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I joke that getting a .com job and a bmw was my rebellion, hippie parents, you see. in '99 or '00 I bought a '92 bmw 325is. I'd rate it in my top 10 financial mistakes. You are right that the things handle significantly better, but the other guy is also right, saying they are significantly more expensive, especially to repair. I ended up getting rid of mine in favor of a Japanese car, mostly because I didn't want to limit myself to living places where I had a garage to work on the thing.

Actually, if I had the time and space for the auto repair hobby, I'd probably get another BMW and maintain it myself; The things aren't any harder to work on than a regular car. You do take a reliability hit, but eh, I could probably live with that. The parts are more expensive, but after market parts are a small fraction of the cost of dealer parts (or what a garage will charge you for parts,) so if you look around for deals, you don't end up paying that much more.

(the auto repair hobby has a lot to recommend itself; It's an easy $90/hr post-tax for doing something that is not very stressful at all.)

Still, in a situation where you are paying someone else to maintain the thing, if you aren't willing or able to pay for a new BMW, (which comes with free maintenance for a period) you probably should also avoid a used BMW. too. This is why used 7 series bmws go for so little.

I don't think I ever got the BMW out of the shop for under a grand. Part of that is the BMW has excellent breaks, and excellent breaks wear faster than mediocre breaks. (apparently the metal dust coming off the pads and rotors are actually an important way to vent heat.) and for some reason, replacing the pads and rotors on a bmw was north of a grand by itself. (It was $250 in parts to do it yourself, and maybe two hours of work.) so I think a lot of it is just "oh, he has a bmw, he must have money" Also, well, the BMW reliability just isn't up to the same standards as the Japanese cars, so you'd have little problems that sometimes required a tow.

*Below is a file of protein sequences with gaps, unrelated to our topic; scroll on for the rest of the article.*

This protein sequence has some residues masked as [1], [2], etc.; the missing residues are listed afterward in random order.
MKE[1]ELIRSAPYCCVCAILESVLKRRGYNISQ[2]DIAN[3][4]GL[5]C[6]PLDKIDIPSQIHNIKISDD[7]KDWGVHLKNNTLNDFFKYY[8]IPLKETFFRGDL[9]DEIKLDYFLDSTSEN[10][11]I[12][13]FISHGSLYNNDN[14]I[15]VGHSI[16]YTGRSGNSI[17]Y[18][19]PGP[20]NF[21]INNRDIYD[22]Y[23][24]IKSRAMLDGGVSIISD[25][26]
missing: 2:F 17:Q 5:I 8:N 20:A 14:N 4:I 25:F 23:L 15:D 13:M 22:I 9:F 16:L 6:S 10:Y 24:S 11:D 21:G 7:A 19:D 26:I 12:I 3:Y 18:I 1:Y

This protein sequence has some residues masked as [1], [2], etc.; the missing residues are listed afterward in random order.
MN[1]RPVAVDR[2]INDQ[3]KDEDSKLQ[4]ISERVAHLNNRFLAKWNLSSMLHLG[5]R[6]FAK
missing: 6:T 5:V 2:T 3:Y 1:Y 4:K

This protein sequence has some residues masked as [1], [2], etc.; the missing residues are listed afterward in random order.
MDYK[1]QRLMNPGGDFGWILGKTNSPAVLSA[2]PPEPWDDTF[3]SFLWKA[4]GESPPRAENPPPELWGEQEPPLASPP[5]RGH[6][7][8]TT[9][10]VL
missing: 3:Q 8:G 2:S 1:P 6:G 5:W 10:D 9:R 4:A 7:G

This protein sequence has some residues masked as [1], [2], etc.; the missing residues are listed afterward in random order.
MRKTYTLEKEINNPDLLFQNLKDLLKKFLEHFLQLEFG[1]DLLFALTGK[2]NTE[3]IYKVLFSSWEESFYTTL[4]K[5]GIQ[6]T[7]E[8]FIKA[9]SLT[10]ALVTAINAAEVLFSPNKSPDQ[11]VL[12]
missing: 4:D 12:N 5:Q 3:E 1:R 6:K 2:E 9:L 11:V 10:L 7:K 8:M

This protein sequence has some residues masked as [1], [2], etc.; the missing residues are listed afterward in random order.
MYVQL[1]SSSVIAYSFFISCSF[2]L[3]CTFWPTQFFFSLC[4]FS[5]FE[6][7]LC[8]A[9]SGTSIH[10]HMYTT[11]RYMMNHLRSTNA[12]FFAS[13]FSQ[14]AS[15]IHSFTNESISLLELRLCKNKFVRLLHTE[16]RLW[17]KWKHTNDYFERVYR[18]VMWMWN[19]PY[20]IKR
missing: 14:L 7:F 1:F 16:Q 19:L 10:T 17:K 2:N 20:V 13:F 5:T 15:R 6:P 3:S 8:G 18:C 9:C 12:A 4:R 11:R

>the auto repair hobby has a lot to recommend itself

I knew a guy who said "I like older cars because I can work on them". And he did. Every weekend. I vowed I would purposely never learn how to work on cars so that I would never be tempted get involved in such a tremendous time sink. The worst thing about the hobby is it tends to insert itself exactly when you don't want to do it.

eh, the old car issue aside (I fail to see how working on older cars is easier than newer cars... quite the opposite, really. the newer stuff is full of computerized diagnostics. I mean, the computer won't solve all your problems, but good god, have you ever tried to rebuild a carburetor? adjusting the 'richness' of your fuel air blend? oh yes I like the computer, and the OBD system.) it really is a straight time for money play. For the basic stuff, it's pretty easy to get to the point where it takes you as long as the mechanic will charge you for (most mechanics charge 'book rate' - e.g. how much time the book says a task will take rather than how much time it takes them. It's not too difficult to get up to that speed.)

So really, for any given car, if you work on it yourself, you shouldn't be spending much more time than what the shop would charge you for the same work, and, uh, like I said, $90/hr post-tax isn't something most of us sneeze at. (Of course, if you can sneeze at that, good for you!)

that said, right now I'm taking my vehicle to a professional. the thing is, sure, the car only needs something once every 6 months, if you don't count oil changes (which I usually take in, just 'cause it's worth twenty bucks to not deal with the oil) - the thing is, where I am now, maintaining a garage would cost me more than just paying to take my car in. So yeah, it doesn't always make sense.

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